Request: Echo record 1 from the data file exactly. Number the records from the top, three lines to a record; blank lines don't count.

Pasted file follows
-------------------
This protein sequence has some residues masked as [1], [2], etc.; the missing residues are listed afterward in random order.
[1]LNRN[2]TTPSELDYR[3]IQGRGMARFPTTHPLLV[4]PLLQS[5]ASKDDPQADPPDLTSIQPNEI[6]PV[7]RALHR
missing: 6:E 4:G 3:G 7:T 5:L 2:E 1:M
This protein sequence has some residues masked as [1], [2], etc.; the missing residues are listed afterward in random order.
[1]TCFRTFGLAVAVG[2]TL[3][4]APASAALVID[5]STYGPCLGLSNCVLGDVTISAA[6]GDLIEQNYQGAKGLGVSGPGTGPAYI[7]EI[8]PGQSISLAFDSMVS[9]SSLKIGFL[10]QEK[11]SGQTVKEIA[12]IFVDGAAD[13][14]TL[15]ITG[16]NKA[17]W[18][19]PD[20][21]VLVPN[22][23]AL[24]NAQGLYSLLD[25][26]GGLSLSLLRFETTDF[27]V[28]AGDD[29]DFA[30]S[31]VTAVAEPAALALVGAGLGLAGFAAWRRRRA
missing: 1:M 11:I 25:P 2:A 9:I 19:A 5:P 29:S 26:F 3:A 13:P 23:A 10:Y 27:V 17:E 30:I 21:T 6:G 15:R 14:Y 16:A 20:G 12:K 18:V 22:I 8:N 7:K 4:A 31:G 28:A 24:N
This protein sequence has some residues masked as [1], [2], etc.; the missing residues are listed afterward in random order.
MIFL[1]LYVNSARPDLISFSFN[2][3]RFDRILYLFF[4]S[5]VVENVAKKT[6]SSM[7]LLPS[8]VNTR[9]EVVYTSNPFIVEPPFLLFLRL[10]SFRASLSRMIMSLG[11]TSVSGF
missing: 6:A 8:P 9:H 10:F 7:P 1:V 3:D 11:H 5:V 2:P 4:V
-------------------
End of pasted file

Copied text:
This protein sequence has some residues masked as [1], [2], etc.; the missing residues are listed afterward in random order.
[1]LNRN[2]TTPSELDYR[3]IQGRGMARFPTTHPLLV[4]PLLQS[5]ASKDDPQADPPDLTSIQPNEI[6]PV[7]RALHR
missing: 6:E 4:G 3:G 7:T 5:L 2:E 1:M